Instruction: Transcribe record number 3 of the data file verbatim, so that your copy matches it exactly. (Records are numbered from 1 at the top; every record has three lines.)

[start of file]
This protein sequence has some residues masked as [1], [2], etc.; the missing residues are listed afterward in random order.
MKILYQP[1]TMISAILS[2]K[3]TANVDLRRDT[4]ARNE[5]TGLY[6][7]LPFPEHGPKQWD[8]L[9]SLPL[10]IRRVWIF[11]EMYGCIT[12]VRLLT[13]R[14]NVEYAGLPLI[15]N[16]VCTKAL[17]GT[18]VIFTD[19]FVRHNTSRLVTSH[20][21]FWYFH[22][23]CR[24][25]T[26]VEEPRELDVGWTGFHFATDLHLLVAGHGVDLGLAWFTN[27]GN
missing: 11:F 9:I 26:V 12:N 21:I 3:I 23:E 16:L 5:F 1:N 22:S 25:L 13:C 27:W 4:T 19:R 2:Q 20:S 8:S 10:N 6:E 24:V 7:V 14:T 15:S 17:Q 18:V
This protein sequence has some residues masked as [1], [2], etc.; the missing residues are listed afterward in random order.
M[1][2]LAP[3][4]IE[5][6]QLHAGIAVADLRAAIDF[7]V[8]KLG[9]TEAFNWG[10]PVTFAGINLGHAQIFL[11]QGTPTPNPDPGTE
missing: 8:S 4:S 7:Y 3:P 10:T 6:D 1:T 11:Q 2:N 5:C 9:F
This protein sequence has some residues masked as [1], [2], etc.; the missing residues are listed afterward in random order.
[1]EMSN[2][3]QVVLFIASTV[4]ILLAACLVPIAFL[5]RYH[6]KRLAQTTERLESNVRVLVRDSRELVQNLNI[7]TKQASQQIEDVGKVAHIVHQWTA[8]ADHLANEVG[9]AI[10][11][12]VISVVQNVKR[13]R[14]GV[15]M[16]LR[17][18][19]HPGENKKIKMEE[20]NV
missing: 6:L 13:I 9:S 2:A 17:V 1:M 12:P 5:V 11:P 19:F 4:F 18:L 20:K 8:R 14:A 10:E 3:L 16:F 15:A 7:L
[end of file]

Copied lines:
This protein sequence has some residues masked as [1], [2], etc.; the missing residues are listed afterward in random order.
[1]EMSN[2][3]QVVLFIASTV[4]ILLAACLVPIAFL[5]RYH[6]KRLAQTTERLESNVRVLVRDSRELVQNLNI[7]TKQASQQIEDVGKVAHIVHQWTA[8]ADHLANEVG[9]AI[10][11][12]VISVVQNVKR[13]R[14]GV[15]M[16]LR[17][18][19]HPGENKKIKMEE[20]NV
missing: 6:L 13:I 9:S 2:A 17:V 1:M 12:P 5:V 11:P 19:F 4:F 18:L 20:K 8:R 14:A 10:E 3:L 16:F 15:A 7:L